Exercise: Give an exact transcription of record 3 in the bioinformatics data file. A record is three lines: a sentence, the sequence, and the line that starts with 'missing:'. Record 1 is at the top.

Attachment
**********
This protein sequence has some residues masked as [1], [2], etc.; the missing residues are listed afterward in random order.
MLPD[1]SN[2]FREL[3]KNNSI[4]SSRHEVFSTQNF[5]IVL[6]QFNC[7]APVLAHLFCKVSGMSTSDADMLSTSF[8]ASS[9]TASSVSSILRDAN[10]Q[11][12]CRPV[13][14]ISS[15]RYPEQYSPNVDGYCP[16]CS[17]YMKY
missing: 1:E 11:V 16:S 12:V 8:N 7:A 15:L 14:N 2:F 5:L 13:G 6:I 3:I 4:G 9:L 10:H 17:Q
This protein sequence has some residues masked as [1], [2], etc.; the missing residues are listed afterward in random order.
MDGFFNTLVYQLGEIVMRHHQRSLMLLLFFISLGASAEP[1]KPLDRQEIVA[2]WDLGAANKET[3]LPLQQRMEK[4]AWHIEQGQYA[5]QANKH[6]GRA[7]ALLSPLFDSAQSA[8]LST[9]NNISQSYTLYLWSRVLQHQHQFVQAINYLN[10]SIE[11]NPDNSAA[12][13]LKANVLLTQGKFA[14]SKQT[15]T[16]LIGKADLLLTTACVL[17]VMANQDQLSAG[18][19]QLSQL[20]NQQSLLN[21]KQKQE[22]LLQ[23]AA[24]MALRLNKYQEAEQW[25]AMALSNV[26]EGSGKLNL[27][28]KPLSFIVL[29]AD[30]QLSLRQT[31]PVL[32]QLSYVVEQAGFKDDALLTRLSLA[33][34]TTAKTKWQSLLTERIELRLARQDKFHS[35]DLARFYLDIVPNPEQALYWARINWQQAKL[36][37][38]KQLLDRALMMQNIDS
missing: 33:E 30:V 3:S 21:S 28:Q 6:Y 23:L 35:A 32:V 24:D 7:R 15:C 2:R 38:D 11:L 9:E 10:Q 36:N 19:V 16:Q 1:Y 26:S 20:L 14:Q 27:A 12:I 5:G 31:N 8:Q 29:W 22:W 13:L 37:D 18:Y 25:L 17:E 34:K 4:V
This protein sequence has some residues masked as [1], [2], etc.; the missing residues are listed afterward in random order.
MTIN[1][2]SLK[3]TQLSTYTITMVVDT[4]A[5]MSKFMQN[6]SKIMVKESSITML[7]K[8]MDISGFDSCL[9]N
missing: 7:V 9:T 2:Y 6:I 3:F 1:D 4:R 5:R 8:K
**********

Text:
This protein sequence has some residues masked as [1], [2], etc.; the missing residues are listed afterward in random order.
MTIN[1][2]SLK[3]TQLSTYTITMVVDT[4]A[5]MSKFMQN[6]SKIMVKESSITML[7]K[8]MDISGFDSCL[9]N
missing: 7:V 9:T 2:Y 6:I 3:F 1:D 4:R 5:R 8:K